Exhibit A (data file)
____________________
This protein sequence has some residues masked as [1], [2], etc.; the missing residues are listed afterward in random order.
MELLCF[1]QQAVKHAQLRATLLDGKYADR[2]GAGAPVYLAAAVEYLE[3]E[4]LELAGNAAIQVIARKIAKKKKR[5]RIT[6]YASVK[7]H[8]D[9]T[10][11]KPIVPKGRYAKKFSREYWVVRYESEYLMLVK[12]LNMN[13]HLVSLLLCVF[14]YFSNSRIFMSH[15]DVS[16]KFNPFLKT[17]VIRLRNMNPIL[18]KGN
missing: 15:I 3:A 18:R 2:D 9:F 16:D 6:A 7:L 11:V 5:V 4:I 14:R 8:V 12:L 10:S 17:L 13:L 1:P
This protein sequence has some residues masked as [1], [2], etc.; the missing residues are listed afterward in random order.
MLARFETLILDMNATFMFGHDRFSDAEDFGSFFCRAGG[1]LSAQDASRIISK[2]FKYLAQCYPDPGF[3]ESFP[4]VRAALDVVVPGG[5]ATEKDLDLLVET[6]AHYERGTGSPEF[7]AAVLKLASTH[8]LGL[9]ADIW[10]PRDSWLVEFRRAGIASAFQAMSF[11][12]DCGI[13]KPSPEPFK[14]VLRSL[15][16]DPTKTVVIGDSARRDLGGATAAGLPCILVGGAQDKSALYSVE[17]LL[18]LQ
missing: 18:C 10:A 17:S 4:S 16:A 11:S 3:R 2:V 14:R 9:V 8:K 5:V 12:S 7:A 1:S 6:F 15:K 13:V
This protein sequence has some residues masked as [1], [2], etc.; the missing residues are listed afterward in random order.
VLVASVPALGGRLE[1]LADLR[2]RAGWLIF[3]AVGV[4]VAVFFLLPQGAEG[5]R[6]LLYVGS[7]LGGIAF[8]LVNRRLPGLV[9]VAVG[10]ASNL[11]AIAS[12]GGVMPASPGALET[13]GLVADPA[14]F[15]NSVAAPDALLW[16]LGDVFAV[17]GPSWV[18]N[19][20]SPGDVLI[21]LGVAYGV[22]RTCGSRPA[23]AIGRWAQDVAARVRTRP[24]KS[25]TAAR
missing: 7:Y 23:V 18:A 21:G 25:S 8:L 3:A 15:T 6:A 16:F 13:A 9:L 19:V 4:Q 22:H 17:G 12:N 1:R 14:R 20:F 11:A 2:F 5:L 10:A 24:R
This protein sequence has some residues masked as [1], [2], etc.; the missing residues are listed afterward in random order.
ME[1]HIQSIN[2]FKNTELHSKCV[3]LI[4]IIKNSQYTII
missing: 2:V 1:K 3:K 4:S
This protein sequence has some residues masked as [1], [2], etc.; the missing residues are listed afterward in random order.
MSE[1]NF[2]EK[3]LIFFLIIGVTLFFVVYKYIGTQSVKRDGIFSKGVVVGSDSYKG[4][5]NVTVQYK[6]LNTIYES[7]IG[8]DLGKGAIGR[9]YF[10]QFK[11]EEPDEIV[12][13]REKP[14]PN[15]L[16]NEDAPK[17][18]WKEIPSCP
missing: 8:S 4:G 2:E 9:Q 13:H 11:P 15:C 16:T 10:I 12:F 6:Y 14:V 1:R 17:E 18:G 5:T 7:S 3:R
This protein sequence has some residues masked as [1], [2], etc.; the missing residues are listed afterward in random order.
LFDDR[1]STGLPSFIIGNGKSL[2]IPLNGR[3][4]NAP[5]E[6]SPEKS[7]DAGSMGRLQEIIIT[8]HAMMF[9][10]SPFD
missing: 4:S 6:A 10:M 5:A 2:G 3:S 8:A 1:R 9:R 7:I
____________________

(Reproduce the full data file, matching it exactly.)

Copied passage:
This protein sequence has some residues masked as [1], [2], etc.; the missing residues are listed afterward in random order.
MELLCF[1]QQAVKHAQLRATLLDGKYADR[2]GAGAPVYLAAAVEYLE[3]E[4]LELAGNAAIQVIARKIAKKKKR[5]RIT[6]YASVK[7]H[8]D[9]T[10][11]KPIVPKGRYAKKFSREYWVVRYESEYLMLVK[12]LNMN[13]HLVSLLLCVF[14]YFSNSRIFMSH[15]DVS[16]KFNPFLKT[17]VIRLRNMNPIL[18]KGN
missing: 15:I 3:A 18:R 2:D 9:F 16:D 6:A 7:L 11:V 5:V 4:I 14:R 8:V 12:L 10:S 17:L 13:L 1:P
This protein sequence has some residues masked as [1], [2], etc.; the missing residues are listed afterward in random order.
MLARFETLILDMNATFMFGHDRFSDAEDFGSFFCRAGG[1]LSAQDASRIISK[2]FKYLAQCYPDPGF[3]ESFP[4]VRAALDVVVPGG[5]ATEKDLDLLVET[6]AHYERGTGSPEF[7]AAVLKLASTH[8]LGL[9]ADIW[10]PRDSWLVEFRRAGIASAFQAMSF[11][12]DCGI[13]KPSPEPFK[14]VLRSL[15][16]DPTKTVVIGDSARRDLGGATAAGLPCILVGGAQDKSALYSVE[17]LL[18]LQ
missing: 18:C 10:A 17:S 4:S 16:A 11:S 3:R 2:V 14:R 9:V 8:K 5:V 12:S 7:A 1:S 6:F 15:K 13:V
This protein sequence has some residues masked as [1], [2], etc.; the missing residues are listed afterward in random order.
VLVASVPALGGRLE[1]LADLR[2]RAGWLIF[3]AVGV[4]VAVFFLLPQGAEG[5]R[6]LLYVGS[7]LGGIAF[8]LVNRRLPGLV[9]VAVG[10]ASNL[11]AIAS[12]GGVMPASPGALET[13]GLVADPA[14]F[15]NSVAAPDALLW[16]LGDVFAV[17]GPSWV[18]N[19][20]SPGDVLI[21]LGVAYGV[22]RTCGSRPA[23]AIGRWAQDVAARVRTRP[24]KS[25]TAAR
missing: 7:Y 23:V 18:A 21:G 25:S 8:L 3:A 15:T 6:A 16:F 13:A 9:L 19:V 4:Q 22:H 17:G 12:N 1:R 14:R 20:F 11:A 2:F 5:L 10:A 24:R
This protein sequence has some residues masked as [1], [2], etc.; the missing residues are listed afterward in random order.
ME[1]HIQSIN[2]FKNTELHSKCV[3]LI[4]IIKNSQYTII
missing: 2:V 1:K 3:K 4:S
This protein sequence has some residues masked as [1], [2], etc.; the missing residues are listed afterward in random order.
MSE[1]NF[2]EK[3]LIFFLIIGVTLFFVVYKYIGTQSVKRDGIFSKGVVVGSDSYKG[4][5]NVTVQYK[6]LNTIYES[7]IG[8]DLGKGAIGR[9]YF[10]QFK[11]EEPDEIV[12][13]REKP[14]PN[15]L[16]NEDAPK[17][18]WKEIPSCP
missing: 8:S 4:G 2:E 9:Q 13:H 11:P 15:C 16:T 10:I 12:F 6:Y 14:V 1:R 17:E 18:G 5:T 7:S 3:R
This protein sequence has some residues masked as [1], [2], etc.; the missing residues are listed afterward in random order.
LFDDR[1]STGLPSFIIGNGKSL[2]IPLNGR[3][4]NAP[5]E[6]SPEKS[7]DAGSMGRLQEIIIT[8]HAMMF[9][10]SPFD
missing: 4:S 6:A 10:M 5:A 2:G 3:S 8:A 1:R 9:R 7:I